Afterthoughts: Hawai‘i’s Film Industry Deserves Better. And We’re Getting There
Lights, camera, chee-hoo!
I finally watched Netflix’s Finding ‘Ohana a few weeks ago. Outside of the expected cringiness (I’d heard there would be subtitles for Pidgin phrases but I still almost spit out my water when they popped up), I actually liked it because I recognized Hawai‘i on the screen—and I don’t just mean the locations.
There were a lot of mixed reviews from local people, which is typical for every production filmed here. All of them have highs and lows. This year, local favorite Jason Scott Lee plays a Native Hawaiian dad in Doogie Kamealoha, M.D. (yay!), but his daughter is played by a California actress who is not Native Hawaiian (boo). HBO’s The White Lotus shows what it’s like to work at a resort in a way many think rings true (yay!), but it still doesn’t give enough depth to its local characters (boo). Even some of the best and most-loved productions (the original Hawai‘i Five-O, for example) revolve around characters who didn’t grow up here, leaving local audiences wondering when they’re going to see their stories centerstage in a mainstream production.
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I think we got some of that this year with Finding ‘Ohana, even though the kids in the movie grew up in Brooklyn. The mom, played by Kamehameha Schools alumna Kelly Hu, feels like someone I know. And Doogie Kamealoha, M.D., reflects the real-life experiences of its cast and crew—creator Kourtney Kang and actor Matthew Sato were both born in Hawai‘i to white moms and local dads, just like the kids on the show. Part of why these productions are more successful at wooing us is because of who’s running things behind the scenes. When I spoke to Kang and the local cast members of Doogie, they all talked about how great it felt working with so many local crew members—something none of them had experienced before to this degree, at least when it came to major productions.
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I studied video production in high school and college and spent years wanting to be a director, working after school as an assistant who did everything from holding reflectors at outdoor shoots to editing cultural education videos. But I never really felt like I had a future in it here. And I remember many of my classmates agreeing that unless they moved away, they didn’t think they’d be able to find fulfilling jobs in the field. That seems to be changing. State film commissioner Donne Dawson told our sister magazine Hawai‘i Business that major out-of-state productions hire 300 to 350 local people each. “It really was a conscious choice to do the best that we could in that regard,” Kang told me. In the past few years, UH’s Academy for Creative Media almost doubled its number of undergraduate students majoring in digital cinema, animation and creative media programs. From 2008 to 2018, the number of local video production jobs rose by more than 50%.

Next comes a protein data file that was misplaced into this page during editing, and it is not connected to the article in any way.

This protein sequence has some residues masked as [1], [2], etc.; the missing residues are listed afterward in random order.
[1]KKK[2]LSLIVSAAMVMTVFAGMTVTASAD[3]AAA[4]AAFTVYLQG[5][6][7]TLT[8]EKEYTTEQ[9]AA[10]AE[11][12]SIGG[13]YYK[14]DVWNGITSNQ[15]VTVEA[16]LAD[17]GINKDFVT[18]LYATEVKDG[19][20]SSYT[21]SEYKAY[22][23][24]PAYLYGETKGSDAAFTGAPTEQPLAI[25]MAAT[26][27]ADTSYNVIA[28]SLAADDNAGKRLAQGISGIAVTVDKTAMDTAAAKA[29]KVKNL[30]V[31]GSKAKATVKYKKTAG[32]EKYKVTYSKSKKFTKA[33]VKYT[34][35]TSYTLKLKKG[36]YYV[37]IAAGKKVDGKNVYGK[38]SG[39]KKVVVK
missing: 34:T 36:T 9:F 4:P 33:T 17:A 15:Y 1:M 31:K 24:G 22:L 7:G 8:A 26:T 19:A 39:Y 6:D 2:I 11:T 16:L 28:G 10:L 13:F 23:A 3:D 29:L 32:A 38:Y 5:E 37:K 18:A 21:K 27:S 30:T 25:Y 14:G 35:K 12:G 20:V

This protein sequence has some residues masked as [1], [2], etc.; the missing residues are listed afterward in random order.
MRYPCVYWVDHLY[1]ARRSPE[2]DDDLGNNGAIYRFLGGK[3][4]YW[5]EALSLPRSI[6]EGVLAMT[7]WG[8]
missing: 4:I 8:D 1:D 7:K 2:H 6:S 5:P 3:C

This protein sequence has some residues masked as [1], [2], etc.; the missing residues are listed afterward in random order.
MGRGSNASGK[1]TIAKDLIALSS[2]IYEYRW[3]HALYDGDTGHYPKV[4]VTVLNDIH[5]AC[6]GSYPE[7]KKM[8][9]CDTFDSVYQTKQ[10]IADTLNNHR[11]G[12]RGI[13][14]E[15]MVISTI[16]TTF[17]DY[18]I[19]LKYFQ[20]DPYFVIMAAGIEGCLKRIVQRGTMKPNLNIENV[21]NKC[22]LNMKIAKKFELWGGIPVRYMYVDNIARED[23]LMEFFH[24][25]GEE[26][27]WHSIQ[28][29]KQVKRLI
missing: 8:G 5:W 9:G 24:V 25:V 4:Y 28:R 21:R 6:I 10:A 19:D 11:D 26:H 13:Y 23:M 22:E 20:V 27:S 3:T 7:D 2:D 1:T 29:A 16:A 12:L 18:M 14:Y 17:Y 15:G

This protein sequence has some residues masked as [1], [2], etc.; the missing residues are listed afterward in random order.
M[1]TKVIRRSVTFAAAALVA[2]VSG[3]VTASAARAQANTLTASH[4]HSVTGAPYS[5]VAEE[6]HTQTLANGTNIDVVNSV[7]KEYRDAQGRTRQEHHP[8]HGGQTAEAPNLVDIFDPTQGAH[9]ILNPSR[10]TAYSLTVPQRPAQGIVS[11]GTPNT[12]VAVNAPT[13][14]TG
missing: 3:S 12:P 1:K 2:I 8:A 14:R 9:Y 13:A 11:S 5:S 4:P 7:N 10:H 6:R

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It’s great to see that more people are starting their careers here instead of in Los Angeles. Every production that films in the Islands, no matter how cheesy or bad it may be (we’re still not over Aloha), is an opportunity for local screenwriters, directors, actors and crew members to get their feet in the door and make connections that will allow them to tell more meaningful and authentic stories. It’s local people who are going to be the ones changing how Hawai‘i is portrayed and perceived. So let’s keep encouraging these productions. And keep supporting independent ones, too, not just the mainland big dogs. For every episode of NCIS Hawai‘i that you hate-watch with friends, buy a ticket to watch a locally produced movie at the Hawai‘i International Film Festival (Nov. 4 to 28 this year).
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We don’t have to love everything shot here. And we should keep calling out the missteps to let filmmakers know that we expect, and deserve, better. Yet another reboot of a police show? Boooo. But pushing Hawai‘i filmmaking toward being a billion-dollar industry? That’s a chee-hoo!